Echo and Inky are looking for a home and will be the first tell you that adopting instead of buying from a breeder helps combat overpopulation. They must be sweeties because they’re our dog Major's siblings. Available at Tylers Rescue Inc. in Sag Harbor. TYLERS RESCUE INC.
Poppy checks most sustainable lifestyle boxes. Small, so doesn’t eat a lot. Eats mostly dry food, which is much more environmental than wet. Reduces food waste by eating her person's leftovers. Go Poppy! FRANCIE MANN
North Haven resident, Bear, does what he can for the planet. He won’t give up his chicken, but has sworn off environmentally taxing lamb and beef. He also makes sure his master recycles New York Times bags instead of buying new plastic poop bags. JULIA HUBBARD
Cleo, a picky eater according to her people, goes for Cricket Cookies by Jiminy’s. In “palpability testing,” cricket kibbles scored 95 percent and use far fewer resources than beef to farm. KEN DORPH
Major calculated his carbon paw print a few different ways on the website Eco Offset, and was really surprised to discover that the carbon footprint between vegetarian and a regular meat diet wasn’t much, but “premium” human-grade dog food had a much worse carbon impact. KESHA WOOTTON
I am not a dog person. I am, however, a person with a dog. Or rather, my son’s dog.
When we started fostering our rescue dog, Major, he seemed to know as little about being a dog as I knew about being an owner. He didn’t bark. Or wag his tail. He didn’t even like treats. I’d throw a ball and he’d look at me like, “What did you do that for?”
One thing I do know is that if we’re going to adopt him, I want to keep his carbon paw print to a minimum.
Dogs throughout my childhood, and most of human history, were these semi-feral creatures who helped us dispose of table scraps. Today’s canines play with “enrichment” dog toys, wear reindeer antlers at Christmas, and chase glow in the dark, talking balls. “Pet tech” products are now their own $16 million industry.
Dogs living this new dolce vita emit 1,700 pounds of greenhouse gases per year in the U.S. For the bigger barker, this figure goes up to 5,500 pounds, about the same carbon footprint as an SUV.
According to a United Nations IPCC (Intergovernmental Panel on Climate Change) report, we only have nine years — 57 dog years — left to reduce greenhouse gas emissions by half, if we are to avoid the worst damages from climate change.
The biggest eco-mistake pet owners make is thinking that dogs are people. The more we treat them like our children (aka “fur babies”), the more they contribute to climate change.
Let’s start by skipping the human-grade beef. Dogs eat a higher percentage of meat in their diet than even the most carnivorous of pet owners, “accounting for 25 percent of all the land, water, fossil fuel, fertilizer and pesticide use associated with producing that meat,” says Gregory Orkin, of The Institute of Environment and Sustainability. “If our four-legged friends were a country, it would rank fifth in global meat consumption,” adds Orkin.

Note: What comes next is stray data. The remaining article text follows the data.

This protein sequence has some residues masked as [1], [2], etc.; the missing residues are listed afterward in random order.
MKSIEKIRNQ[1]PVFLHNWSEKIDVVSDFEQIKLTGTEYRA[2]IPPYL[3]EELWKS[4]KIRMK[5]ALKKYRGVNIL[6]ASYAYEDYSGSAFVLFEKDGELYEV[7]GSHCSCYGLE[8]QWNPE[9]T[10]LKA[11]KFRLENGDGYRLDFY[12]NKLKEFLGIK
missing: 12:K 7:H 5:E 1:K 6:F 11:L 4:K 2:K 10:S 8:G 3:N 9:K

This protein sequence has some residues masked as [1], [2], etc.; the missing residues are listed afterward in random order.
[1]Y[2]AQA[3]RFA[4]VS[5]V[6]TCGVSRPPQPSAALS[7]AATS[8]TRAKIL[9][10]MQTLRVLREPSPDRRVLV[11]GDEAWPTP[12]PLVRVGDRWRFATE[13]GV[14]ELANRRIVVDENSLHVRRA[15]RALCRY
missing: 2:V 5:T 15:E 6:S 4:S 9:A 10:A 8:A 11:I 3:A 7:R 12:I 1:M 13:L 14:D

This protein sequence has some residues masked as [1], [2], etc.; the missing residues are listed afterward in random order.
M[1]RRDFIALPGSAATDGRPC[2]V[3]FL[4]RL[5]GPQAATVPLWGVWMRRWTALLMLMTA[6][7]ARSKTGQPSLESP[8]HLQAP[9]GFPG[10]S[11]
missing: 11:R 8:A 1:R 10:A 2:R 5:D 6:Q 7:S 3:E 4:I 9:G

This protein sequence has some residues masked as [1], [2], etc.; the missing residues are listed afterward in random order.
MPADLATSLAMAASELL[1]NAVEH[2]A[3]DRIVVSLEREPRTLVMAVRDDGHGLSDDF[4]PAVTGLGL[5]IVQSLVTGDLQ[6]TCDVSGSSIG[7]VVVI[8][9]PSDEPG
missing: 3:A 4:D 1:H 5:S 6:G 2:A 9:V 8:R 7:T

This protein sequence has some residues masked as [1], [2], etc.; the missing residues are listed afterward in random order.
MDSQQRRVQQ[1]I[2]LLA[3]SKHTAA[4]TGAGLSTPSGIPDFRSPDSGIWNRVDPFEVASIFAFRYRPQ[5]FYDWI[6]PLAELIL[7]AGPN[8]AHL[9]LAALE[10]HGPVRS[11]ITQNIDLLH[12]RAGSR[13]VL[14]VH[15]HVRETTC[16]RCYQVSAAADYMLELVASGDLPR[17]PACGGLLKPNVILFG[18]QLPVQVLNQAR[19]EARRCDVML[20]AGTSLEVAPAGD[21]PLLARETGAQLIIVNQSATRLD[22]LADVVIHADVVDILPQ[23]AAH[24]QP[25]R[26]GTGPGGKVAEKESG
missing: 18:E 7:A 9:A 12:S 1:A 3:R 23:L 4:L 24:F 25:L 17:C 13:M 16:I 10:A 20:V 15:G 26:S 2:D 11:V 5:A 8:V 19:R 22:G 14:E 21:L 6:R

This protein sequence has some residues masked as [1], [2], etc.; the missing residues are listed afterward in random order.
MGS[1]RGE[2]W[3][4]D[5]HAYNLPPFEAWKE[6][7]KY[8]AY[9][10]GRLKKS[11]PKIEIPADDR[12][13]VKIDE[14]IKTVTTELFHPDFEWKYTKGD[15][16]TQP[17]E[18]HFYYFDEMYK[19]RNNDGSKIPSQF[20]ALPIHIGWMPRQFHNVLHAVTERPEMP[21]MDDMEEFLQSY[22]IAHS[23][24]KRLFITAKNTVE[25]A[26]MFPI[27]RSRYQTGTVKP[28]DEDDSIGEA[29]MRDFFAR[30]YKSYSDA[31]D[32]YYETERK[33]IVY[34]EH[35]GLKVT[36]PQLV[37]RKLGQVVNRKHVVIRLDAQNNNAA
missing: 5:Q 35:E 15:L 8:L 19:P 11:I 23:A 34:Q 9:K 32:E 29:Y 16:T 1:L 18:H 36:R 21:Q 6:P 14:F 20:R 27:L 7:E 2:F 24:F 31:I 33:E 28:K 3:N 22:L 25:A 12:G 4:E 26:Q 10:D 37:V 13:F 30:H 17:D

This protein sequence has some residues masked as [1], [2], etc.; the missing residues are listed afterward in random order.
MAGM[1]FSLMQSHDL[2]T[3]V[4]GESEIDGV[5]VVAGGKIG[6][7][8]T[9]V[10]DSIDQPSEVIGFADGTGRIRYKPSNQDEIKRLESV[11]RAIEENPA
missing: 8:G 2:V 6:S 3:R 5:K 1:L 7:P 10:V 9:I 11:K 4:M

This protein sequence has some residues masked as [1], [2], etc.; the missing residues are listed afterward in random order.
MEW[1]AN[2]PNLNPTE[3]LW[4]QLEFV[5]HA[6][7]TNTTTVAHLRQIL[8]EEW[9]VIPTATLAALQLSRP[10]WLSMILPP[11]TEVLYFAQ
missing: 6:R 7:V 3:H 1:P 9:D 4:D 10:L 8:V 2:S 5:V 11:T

Don’t mistake your dog for wolf. While cats are considered “obligate carnivores,” dogs are omnivore. They can thrive on a vegetarian diet.
“Dogs are fine with a vegetarian diet as long as it’s balanced with quality ingredients,” says Dr. Turetsky of The Veterinary Clinic in East Hampton. “They can get all the nutrients and proteins they need from vegetables.”
Not ready to give up meat completely? Dogs are also “flexitarian” and benefit from a nutritionally varied diet. Try Meatless Mondays, opting for fish, chicken, or insect-based food. Even if beef consumption is cut by half, that’s still a lot of land, water and fossil fuel saved.
Consider crickets. Tiny crickets use a tiny fraction of the resources consumed to rear farm animals, and produce a fraction of the greenhouse gases emitted in traditional beef and poultry farming. Putting bug-based dog food on the menu adds a nutritious source of protein, creating good gut health and an enhanced immune system.
If dining on critters strikes you as just plain weird, picture the way some dogs like to jump up midair and catch “sky raisins,” otherwise known as flies. In the wild, 25 percent of a dog’s diet is bugs.
If you do stick to meat, leave the human-grade cuts for humans, and feed dogs actual dog food. Dogs are not gourmands. They do not need freeze dried goat and wild boar. They do not prefer white meat to dark, or any form of “premium,” human-grade dog food.
“The trend to feed premium quality ingredients goes back to our habit of viewing our pets’ needs through the lens of what we would like, rather than what they actually need or like,” explains Angela Frimberger, a veterinarian with Vets for Climate Action.